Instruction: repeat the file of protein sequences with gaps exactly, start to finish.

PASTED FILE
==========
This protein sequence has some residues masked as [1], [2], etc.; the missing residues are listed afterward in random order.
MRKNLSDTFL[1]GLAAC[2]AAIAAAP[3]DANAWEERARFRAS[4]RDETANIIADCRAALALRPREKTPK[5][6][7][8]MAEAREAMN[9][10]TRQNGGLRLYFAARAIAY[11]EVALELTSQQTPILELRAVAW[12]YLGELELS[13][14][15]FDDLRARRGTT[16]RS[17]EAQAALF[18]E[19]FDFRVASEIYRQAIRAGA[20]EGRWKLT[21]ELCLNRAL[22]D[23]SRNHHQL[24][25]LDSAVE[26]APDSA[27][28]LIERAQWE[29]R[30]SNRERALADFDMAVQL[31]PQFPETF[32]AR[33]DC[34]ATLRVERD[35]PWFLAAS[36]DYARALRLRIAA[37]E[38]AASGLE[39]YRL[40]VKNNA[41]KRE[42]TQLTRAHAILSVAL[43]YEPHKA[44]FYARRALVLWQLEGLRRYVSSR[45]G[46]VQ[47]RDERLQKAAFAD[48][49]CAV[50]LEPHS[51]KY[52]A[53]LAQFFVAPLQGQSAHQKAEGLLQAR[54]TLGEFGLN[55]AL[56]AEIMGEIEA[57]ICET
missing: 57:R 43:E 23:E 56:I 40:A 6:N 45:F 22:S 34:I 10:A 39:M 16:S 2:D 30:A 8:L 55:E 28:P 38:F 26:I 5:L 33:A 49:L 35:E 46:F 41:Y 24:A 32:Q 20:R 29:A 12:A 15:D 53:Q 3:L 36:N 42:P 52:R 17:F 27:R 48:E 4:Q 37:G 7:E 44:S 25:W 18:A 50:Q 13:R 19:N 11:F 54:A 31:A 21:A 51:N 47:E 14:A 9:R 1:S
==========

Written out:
This protein sequence has some residues masked as [1], [2], etc.; the missing residues are listed afterward in random order.
MRKNLSDTFL[1]GLAAC[2]AAIAAAP[3]DANAWEERARFRAS[4]RDETANIIADCRAALALRPREKTPK[5][6][7][8]MAEAREAMN[9][10]TRQNGGLRLYFAARAIAY[11]EVALELTSQQTPILELRAVAW[12]YLGELELS[13][14][15]FDDLRARRGTT[16]RS[17]EAQAALF[18]E[19]FDFRVASEIYRQAIRAGA[20]EGRWKLT[21]ELCLNRAL[22]D[23]SRNHHQL[24][25]LDSAVE[26]APDSA[27][28]LIERAQWE[29]R[30]SNRERALADFDMAVQL[31]PQFPETF[32]AR[33]DC[34]ATLRVERD[35]PWFLAAS[36]DYARALRLRIAA[37]E[38]AASGLE[39]YRL[40]VKNNA[41]KRE[42]TQLTRAHAILSVAL[43]YEPHKA[44]FYARRALVLWQLEGLRRYVSSR[45]G[46]VQ[47]RDERLQKAAFAD[48][49]CAV[50]LEPHS[51]KY[52]A[53]LAQFFVAPLQGQSAHQKAEGLLQAR[54]TLGEFGLN[55]AL[56]AEIMGEIEA[57]ICET
missing: 57:R 43:E 23:E 56:I 40:A 6:N 45:F 22:S 34:I 10:A 39:M 16:S 2:D 30:A 8:L 55:E 28:P 38:F 26:I 5:L 33:A 49:L 35:E 46:F 41:Y 24:A 32:Q 20:R 29:A 12:A 15:D 53:Q 3:L 36:N 42:P 52:R 17:F 27:R 48:E 4:Q 37:G 7:E 44:S 25:W 18:A 50:Q 13:R 19:N 11:F 54:A 31:A 21:A 51:N 47:E 14:A 9:R 1:S